How to work through Basic Javascript

How to work through Basic Javascript
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#1

When you worked through the Basic Javascript section, what was the best way to remember everything you learned, including syntax? I feel like I set chunks of time to work through a lot of the lessons, but not sure how much I am actually retaining. Did you just limit how many topics you learned a day?


#2

Just keep coding every day. The more you think about this stuff, the more it will stick. I don’t see any need to limit yourself, but if you find yourself getting bored or tired, definitely take a break. Learn to walk the fine line between pushing yourself and burning out.


#3

Repetition in different contexts. It’s as simple as that.
Don’t just be on the FCC site, have your code editor open at the same time!

For example: If you learn how to create a function in different ways, just write a whole bunch of functions that do different things.
If you learn how to do a new kind of loop, go to your editor and write a bunch of loops repeating different things.

The point is to always also apply each lesson, if you can. Perhaps not every single lesson, but certainly those that were a bit tougher and may need some sinking in.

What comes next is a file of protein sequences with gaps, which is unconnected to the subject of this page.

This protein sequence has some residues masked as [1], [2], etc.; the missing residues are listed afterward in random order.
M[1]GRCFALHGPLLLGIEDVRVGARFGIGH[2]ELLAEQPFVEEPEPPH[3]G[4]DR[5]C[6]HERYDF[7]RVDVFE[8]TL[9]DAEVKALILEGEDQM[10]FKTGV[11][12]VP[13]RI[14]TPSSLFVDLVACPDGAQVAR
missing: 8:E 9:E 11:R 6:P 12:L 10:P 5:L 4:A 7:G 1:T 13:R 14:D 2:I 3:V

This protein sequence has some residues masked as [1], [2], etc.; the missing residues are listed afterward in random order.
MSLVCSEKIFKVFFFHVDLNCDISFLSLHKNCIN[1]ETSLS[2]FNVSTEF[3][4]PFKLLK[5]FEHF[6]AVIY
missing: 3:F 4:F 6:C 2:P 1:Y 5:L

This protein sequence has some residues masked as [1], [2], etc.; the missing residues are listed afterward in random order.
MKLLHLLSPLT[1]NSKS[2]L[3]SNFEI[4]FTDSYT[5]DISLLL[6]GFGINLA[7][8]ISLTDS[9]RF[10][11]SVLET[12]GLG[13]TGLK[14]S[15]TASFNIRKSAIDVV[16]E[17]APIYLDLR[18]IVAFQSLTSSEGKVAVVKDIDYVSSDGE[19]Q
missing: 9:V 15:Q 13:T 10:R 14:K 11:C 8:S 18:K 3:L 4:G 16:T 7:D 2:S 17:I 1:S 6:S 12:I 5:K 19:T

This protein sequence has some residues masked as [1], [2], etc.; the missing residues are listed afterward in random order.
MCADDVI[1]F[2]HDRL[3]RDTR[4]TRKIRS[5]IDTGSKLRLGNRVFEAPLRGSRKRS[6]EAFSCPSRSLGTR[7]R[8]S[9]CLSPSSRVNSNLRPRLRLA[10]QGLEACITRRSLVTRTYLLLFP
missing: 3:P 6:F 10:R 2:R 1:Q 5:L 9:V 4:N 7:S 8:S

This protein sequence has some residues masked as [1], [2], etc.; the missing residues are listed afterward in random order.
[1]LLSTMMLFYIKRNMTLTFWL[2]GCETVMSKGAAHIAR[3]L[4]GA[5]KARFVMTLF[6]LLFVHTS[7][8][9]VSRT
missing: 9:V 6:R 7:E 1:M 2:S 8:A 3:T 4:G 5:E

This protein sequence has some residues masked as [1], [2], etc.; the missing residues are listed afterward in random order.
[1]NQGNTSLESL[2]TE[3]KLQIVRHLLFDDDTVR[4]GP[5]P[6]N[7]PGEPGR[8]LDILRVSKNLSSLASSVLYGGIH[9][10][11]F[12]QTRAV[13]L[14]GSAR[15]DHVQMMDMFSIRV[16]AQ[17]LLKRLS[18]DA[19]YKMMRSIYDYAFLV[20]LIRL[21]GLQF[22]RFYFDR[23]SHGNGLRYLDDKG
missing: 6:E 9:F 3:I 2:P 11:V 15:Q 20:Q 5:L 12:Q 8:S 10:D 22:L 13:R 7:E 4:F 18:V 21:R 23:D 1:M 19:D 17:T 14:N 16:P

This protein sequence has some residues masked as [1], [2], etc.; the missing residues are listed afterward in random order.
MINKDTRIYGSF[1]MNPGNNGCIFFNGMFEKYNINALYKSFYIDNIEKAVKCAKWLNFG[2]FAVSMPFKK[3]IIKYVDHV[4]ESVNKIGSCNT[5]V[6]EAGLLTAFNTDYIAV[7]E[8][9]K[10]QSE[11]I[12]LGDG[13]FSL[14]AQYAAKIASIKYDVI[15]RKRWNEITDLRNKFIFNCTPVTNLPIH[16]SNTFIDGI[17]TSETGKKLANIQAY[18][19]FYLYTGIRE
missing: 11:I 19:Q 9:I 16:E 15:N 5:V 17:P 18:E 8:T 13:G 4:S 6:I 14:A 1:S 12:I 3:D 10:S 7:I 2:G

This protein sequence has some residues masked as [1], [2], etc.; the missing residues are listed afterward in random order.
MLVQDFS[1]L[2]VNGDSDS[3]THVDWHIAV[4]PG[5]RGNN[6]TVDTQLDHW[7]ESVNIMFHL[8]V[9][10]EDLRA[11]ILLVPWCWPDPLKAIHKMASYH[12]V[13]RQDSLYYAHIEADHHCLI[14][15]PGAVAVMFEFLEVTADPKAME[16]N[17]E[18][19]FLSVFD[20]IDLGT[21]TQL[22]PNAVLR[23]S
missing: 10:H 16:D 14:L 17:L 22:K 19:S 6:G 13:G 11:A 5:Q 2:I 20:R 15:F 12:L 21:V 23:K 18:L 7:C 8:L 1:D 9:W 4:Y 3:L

#4

As mentioned, repetition. For syntax, do the codecademy course. They’ll make you type stuff over and over …
What will really help is finding out stuff on your own. For example type a string in your browser console followed by a . “Random”.
You will then see all methods and properties that you can play with. Pick one , check it out on mdn and play around with it. It’s way better to learn this was (reading documentation) than being told “use splice” “use map” etc


#5

Yep repetition… Which sounds so uncomfortable(Not rereading though. Rereading is awful). Here is another take on repetition that I found useful. Link


#6

another way to think about the algorithms is this: you’re not just learning new syntax, you are also learning problem solving more generally. Using arr.reduce() or whatever is helpful, but what is also helpful is having a bunch of solved problems up your sleeve so the next time you are solving a problem in real life you can think ‘oh this is like the time I had to do one thing over and over on the elements in an array to produce a final number’. So you can practice the algorithms with slightly different values or desired outcomes so you get used to recognising the patterns of thinking that become useful to you.